Redshift stores the data on disk in sorted order according to the sort key, which helps query optimizer to determine optimal query plans.
If recent data is queried most frequently, specify the timestamp column as the leading column for the sort key.
Queries are more efficient because they can skip entire blocks that fall outside the time range.
If you do frequent range filtering or equality filtering on one column, specify that column as the sort key.
Amazon Redshift can skip reading entire blocks of data for that column. It can do so because it tracks the minimum and maximum column values stored on each block and can skip blocks that don’t apply to the predicate range.
If you frequently join a table, specify the join column as both the sort key and the distribution key.
Doing this enables the query optimizer to choose a sort merge join instead of a slower hash join. Because the data is already sorted on the join key, the query optimizer can bypass the sort phase of the sort merge join.
Distribution Style selection
Distribute the fact table and one dimension table on their common columns.
Your fact table can have only one distribution key. Any tables that join on another key aren’t collocated with the fact table.
Choose one dimension to collocate based on how frequently it is joined and the size of the joining rows.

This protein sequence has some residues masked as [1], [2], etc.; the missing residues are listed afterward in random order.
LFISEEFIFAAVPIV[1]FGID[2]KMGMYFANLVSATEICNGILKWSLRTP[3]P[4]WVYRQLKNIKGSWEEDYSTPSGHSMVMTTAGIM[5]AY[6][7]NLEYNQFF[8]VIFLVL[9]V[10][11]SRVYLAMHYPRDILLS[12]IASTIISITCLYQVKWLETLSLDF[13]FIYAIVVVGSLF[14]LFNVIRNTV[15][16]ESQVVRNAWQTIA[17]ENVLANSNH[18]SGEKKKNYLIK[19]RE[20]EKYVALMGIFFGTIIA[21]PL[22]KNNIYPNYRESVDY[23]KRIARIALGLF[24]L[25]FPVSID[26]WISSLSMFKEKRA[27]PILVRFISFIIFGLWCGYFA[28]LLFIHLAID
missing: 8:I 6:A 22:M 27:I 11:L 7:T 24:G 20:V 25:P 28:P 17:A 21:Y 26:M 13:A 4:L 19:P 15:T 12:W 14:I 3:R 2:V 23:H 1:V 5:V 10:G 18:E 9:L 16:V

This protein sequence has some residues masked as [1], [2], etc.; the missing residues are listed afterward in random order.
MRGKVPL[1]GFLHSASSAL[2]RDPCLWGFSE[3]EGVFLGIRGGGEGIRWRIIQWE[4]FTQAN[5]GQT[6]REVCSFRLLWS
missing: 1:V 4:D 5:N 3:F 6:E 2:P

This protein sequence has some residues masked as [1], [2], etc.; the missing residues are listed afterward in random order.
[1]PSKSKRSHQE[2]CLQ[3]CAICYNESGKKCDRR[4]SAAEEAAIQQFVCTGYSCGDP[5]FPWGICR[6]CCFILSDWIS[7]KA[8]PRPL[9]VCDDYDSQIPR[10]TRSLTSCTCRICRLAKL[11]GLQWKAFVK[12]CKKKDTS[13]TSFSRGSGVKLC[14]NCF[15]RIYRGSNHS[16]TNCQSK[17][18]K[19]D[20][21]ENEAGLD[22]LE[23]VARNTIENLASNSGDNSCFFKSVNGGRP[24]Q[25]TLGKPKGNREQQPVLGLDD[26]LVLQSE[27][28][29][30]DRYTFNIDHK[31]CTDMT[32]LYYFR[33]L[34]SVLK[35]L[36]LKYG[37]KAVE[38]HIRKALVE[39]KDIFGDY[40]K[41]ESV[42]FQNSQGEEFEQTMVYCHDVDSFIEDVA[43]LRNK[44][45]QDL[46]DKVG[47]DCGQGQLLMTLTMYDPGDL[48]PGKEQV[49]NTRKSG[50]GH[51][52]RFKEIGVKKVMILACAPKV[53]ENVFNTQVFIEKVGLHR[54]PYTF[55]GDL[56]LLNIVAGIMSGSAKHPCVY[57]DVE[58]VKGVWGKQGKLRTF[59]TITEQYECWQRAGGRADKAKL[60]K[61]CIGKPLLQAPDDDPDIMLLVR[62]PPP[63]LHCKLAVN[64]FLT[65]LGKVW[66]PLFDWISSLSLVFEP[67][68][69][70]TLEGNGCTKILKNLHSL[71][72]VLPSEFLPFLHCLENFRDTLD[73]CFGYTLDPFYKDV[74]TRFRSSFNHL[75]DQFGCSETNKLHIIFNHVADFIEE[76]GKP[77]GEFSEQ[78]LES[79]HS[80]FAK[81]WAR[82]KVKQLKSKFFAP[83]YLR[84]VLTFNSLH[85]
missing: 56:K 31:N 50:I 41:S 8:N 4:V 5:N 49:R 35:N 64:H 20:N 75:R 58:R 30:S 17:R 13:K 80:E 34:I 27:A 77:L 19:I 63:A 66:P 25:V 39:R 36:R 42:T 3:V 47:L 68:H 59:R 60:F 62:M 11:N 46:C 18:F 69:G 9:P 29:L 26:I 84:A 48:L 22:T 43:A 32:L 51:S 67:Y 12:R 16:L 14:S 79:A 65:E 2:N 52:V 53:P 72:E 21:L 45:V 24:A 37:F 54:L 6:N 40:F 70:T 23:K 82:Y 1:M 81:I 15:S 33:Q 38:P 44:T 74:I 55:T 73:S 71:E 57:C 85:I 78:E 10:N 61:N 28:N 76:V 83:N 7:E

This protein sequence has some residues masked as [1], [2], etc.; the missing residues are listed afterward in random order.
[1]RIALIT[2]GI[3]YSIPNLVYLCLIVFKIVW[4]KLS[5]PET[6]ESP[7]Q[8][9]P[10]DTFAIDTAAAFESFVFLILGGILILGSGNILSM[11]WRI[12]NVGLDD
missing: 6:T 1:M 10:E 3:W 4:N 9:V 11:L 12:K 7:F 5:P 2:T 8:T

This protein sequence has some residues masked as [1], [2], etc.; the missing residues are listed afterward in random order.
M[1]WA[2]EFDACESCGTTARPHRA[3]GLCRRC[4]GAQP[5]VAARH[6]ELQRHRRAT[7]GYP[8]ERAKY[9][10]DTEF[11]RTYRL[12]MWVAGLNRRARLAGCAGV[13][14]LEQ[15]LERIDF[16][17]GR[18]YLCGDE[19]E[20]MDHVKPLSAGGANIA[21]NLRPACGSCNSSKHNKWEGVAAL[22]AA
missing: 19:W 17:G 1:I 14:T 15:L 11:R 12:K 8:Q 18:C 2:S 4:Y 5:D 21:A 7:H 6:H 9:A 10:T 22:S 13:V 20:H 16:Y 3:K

Designate both the dimension table’s primary key and the fact table’s corresponding foreign key as the DISTKEY.
Choose the largest dimension based on the size of the filtered dataset.
Only the rows that are used in the join need to be distributed, so consider the size of the dataset after filtering, not the size of the table.
Choose a column with high cardinality in the filtered result set.
If you distribute a sales table on a date column, for example, you should probably get fairly even data distribution, unless most of your sales are seasonal.
However, if you commonly use a range-restricted predicate to filter for a narrow date period, most of the filtered rows occur on a limited set of slices and the query workload is skewed.
Change some dimension tables to use ALL distribution.
If a dimension table cannot be collocated with the fact table or other important joining tables, query performance can be improved significantly by distributing the entire table to all of the nodes.
Using ALL distribution multiplies storage space requirements and increases load times and maintenance operations.
Automatic compression produces the best results
COPY command analyzes the data and applies compression encodings to an empty table automatically as part of the load operation
Define primary key and foreign key constraints between tables wherever appropriate. Even though they are informational only, the query optimizer uses those constraints to generate more efficient query plans.
Don’t use the maximum column size for convenience.
You can load data into the tables using the three following methods:
Using Multi-Row INSERT
Using Bulk INSERT
Using COPY command
COPY command loads data in parallel from S3, EMR, DynamoDB, or multiple data sources on remote hosts.
COPY loads large amounts of data much more efficiently than using INSERT statements, and stores the data more effectively as well.
Use a Single COPY Command to Load from Multiple Files
DON’T use multiple concurrent COPY commands to load one table from multiple files as Redshift is forced to perform a serialized load, which is much slower.
Split the Load Data into Multiple Files